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Home » Mac

Mac File Name Case Preserving yet Case Insensitive

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Recently I was made aware of a little gotcha in the Mac file system. And that is file names on a Mac OS are case preserving, yet case insensitive.

What this means is that the cases are preserved in the file name, but when accessing the file, the name you use to identify the file is not case sensitive.

For example if you have a file named MyFile.txt. The cases in that file name is preserved. However when you want to access the file, you can call the filename as MyFile.txt or MYFILE.txt or Myfile.txt and in the mac, it will all reference the same file.

So you can do something like this.

$ echo "Hello World" > MyFile.txt
$ cat MyFile.txt
Hello World
$ cat Myfile.txt
Hello World
$ echo "Hello Again" >> myfile.txt
$ cat MyFile.txt
Hello World
Hello Again
$ ls 
MyFile.txt

So Where’s the Gotcha?

The gotcha lies mainly when you use the file in two different file systems and one of them uses case sensitive file names.

For example if you are writing Java code in a Mac but your build server run on Linux. You might be working on a file called MyClass.java but when you initially created the file, it was called Myclass.java. However because MyClass.java would reference the same file as Myclass.java, you weren’t aware of it until the class gets compiled on Linux.

Another example is you might have a script which executes another script or make references to other files. The file naming case sensitively on the Mac might bite you when you try to run that same script on a different operating system.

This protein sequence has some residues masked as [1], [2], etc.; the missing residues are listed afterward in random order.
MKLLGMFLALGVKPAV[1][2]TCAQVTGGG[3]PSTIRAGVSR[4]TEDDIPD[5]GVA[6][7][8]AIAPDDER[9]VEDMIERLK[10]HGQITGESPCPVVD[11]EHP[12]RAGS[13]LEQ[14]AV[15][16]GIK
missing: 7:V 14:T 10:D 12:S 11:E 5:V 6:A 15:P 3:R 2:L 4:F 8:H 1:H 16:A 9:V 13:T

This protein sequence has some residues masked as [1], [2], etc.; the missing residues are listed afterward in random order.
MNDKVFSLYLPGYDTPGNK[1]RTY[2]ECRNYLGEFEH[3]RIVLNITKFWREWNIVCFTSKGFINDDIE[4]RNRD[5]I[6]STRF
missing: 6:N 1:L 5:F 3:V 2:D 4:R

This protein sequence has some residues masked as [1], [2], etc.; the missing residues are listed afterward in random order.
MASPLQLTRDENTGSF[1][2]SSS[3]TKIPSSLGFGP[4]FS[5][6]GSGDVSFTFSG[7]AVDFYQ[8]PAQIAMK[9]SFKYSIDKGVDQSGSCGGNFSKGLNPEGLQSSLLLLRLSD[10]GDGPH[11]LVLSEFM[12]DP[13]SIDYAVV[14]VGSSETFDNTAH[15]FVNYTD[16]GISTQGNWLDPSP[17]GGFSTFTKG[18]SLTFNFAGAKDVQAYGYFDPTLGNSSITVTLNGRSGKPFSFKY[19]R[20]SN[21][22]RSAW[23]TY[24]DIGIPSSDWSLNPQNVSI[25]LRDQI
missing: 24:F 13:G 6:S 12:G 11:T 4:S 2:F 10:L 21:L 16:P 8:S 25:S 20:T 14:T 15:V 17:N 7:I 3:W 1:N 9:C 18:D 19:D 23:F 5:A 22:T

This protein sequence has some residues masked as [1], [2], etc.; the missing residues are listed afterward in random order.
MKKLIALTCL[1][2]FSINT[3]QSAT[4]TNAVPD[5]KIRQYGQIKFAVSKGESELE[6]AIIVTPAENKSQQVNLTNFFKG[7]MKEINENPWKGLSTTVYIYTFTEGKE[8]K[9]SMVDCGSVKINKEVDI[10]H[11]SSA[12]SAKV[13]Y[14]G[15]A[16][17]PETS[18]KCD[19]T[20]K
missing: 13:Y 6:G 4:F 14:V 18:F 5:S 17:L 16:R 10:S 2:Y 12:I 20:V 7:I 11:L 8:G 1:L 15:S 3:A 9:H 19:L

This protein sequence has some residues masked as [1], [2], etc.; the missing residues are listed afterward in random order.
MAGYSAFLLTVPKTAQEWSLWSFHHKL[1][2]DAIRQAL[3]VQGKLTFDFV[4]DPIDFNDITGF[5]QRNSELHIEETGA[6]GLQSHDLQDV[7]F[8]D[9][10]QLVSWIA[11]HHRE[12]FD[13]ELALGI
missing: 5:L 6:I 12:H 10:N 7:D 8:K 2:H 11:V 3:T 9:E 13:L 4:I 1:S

How do I work around this?

From what I have read, the case insensitive file system is actually a good thing on the Mac as for those who decided to reformat their hard drives to have a case insensitive file system, they seem to be complaining about a whole bunch of problems, mainly from programs not running as they can’t find files. You could also argue that it’s a bad thing as it resulted in programs being written with complete disregard for case sensitivity in the file name.

So it seems like the best way to work around this is to use caution when creating files when working on a Mac. And I guess if you have a build server running on Linux, as long as you have good tests, that will help you verify that your program/scripts will work in a case-insensitive file system.

 

Edwin Kwan is the founder and editor of Little Handy Tips and Wollongong Fitness. He is also the developer for the Google Custom Search WordPress plugin and Custom About Author WordPress plugin. He also has a keen interest in Photography . Find out more about him here.

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